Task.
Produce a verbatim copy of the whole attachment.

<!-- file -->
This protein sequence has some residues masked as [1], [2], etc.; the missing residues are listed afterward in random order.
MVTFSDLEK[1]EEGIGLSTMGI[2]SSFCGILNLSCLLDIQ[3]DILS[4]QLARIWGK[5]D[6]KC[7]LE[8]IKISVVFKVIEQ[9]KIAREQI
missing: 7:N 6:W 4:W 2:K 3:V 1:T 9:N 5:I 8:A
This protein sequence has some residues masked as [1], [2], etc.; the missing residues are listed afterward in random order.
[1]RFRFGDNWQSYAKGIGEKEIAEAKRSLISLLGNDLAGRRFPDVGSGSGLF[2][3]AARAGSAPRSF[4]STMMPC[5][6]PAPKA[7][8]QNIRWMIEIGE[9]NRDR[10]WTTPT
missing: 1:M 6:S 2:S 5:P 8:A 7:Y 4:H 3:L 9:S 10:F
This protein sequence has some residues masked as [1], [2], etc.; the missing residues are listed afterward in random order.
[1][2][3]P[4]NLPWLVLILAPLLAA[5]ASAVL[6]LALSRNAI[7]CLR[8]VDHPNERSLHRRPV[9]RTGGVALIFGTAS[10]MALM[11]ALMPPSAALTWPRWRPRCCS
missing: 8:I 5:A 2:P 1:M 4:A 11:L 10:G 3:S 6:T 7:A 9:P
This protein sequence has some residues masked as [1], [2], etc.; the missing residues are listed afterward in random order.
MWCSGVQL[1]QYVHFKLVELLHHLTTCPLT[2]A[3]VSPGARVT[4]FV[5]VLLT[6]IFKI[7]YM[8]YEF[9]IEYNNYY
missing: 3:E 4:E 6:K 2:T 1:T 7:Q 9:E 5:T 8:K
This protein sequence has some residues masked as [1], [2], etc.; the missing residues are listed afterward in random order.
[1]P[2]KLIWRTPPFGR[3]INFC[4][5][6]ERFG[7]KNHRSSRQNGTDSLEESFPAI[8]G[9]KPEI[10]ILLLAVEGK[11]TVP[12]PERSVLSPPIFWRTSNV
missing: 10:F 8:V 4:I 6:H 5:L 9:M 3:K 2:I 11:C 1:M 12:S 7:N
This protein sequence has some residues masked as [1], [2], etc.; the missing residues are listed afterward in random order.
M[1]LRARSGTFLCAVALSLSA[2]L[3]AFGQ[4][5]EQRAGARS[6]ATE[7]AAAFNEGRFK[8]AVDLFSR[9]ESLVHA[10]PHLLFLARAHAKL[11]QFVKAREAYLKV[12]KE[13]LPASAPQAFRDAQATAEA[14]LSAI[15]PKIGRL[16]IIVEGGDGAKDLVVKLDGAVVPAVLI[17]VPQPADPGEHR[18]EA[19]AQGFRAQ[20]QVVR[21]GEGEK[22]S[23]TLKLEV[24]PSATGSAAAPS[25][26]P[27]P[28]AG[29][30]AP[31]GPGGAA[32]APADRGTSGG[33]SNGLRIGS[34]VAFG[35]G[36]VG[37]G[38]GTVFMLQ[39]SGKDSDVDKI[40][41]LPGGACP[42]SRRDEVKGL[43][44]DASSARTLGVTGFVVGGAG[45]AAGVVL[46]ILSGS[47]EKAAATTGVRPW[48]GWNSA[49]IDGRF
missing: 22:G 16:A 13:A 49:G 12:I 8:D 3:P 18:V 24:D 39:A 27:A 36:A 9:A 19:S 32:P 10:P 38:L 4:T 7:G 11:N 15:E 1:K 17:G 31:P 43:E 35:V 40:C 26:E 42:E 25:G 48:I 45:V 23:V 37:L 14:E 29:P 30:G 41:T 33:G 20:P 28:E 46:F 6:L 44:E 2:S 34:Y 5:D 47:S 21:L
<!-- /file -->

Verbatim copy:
This protein sequence has some residues masked as [1], [2], etc.; the missing residues are listed afterward in random order.
MVTFSDLEK[1]EEGIGLSTMGI[2]SSFCGILNLSCLLDIQ[3]DILS[4]QLARIWGK[5]D[6]KC[7]LE[8]IKISVVFKVIEQ[9]KIAREQI
missing: 7:N 6:W 4:W 2:K 3:V 1:T 9:N 5:I 8:A
This protein sequence has some residues masked as [1], [2], etc.; the missing residues are listed afterward in random order.
[1]RFRFGDNWQSYAKGIGEKEIAEAKRSLISLLGNDLAGRRFPDVGSGSGLF[2][3]AARAGSAPRSF[4]STMMPC[5][6]PAPKA[7][8]QNIRWMIEIGE[9]NRDR[10]WTTPT
missing: 1:M 6:S 2:S 5:P 8:A 7:Y 4:H 3:L 9:S 10:F
This protein sequence has some residues masked as [1], [2], etc.; the missing residues are listed afterward in random order.
[1][2][3]P[4]NLPWLVLILAPLLAA[5]ASAVL[6]LALSRNAI[7]CLR[8]VDHPNERSLHRRPV[9]RTGGVALIFGTAS[10]MALM[11]ALMPPSAALTWPRWRPRCCS
missing: 8:I 5:A 2:P 1:M 4:A 11:L 10:G 3:S 6:T 7:A 9:P
This protein sequence has some residues masked as [1], [2], etc.; the missing residues are listed afterward in random order.
MWCSGVQL[1]QYVHFKLVELLHHLTTCPLT[2]A[3]VSPGARVT[4]FV[5]VLLT[6]IFKI[7]YM[8]YEF[9]IEYNNYY
missing: 3:E 4:E 6:K 2:T 1:T 7:Q 9:E 5:T 8:K
This protein sequence has some residues masked as [1], [2], etc.; the missing residues are listed afterward in random order.
[1]P[2]KLIWRTPPFGR[3]INFC[4][5][6]ERFG[7]KNHRSSRQNGTDSLEESFPAI[8]G[9]KPEI[10]ILLLAVEGK[11]TVP[12]PERSVLSPPIFWRTSNV
missing: 10:F 8:V 4:I 6:H 5:L 9:M 3:K 2:I 11:C 1:M 12:S 7:N
This protein sequence has some residues masked as [1], [2], etc.; the missing residues are listed afterward in random order.
M[1]LRARSGTFLCAVALSLSA[2]L[3]AFGQ[4][5]EQRAGARS[6]ATE[7]AAAFNEGRFK[8]AVDLFSR[9]ESLVHA[10]PHLLFLARAHAKL[11]QFVKAREAYLKV[12]KE[13]LPASAPQAFRDAQATAEA[14]LSAI[15]PKIGRL[16]IIVEGGDGAKDLVVKLDGAVVPAVLI[17]VPQPADPGEHR[18]EA[19]AQGFRAQ[20]QVVR[21]GEGEK[22]S[23]TLKLEV[24]PSATGSAAAPS[25][26]P[27]P[28]AG[29][30]AP[31]GPGGAA[32]APADRGTSGG[33]SNGLRIGS[34]VAFG[35]G[36]VG[37]G[38]GTVFMLQ[39]SGKDSDVDKI[40][41]LPGGACP[42]SRRDEVKGL[43][44]DASSARTLGVTGFVVGGAG[45]AAGVVL[46]ILSGS[47]EKAAATTGVRPW[48]GWNSA[49]IDGRF
missing: 22:G 16:A 13:A 49:G 12:I 8:D 3:P 18:V 24:D 39:A 27:A 36:A 9:A 19:S 32:P 10:P 38:L 4:T 7:G 11:N 15:E 1:K 17:G 31:P 43:E 35:V 40:C 26:E 42:E 25:G 48:I 45:V 23:V 37:L 14:E 29:P 30:G 41:T 33:G 20:P 28:E 46:F 6:L 44:E 2:S 34:Y 5:D 47:S 21:L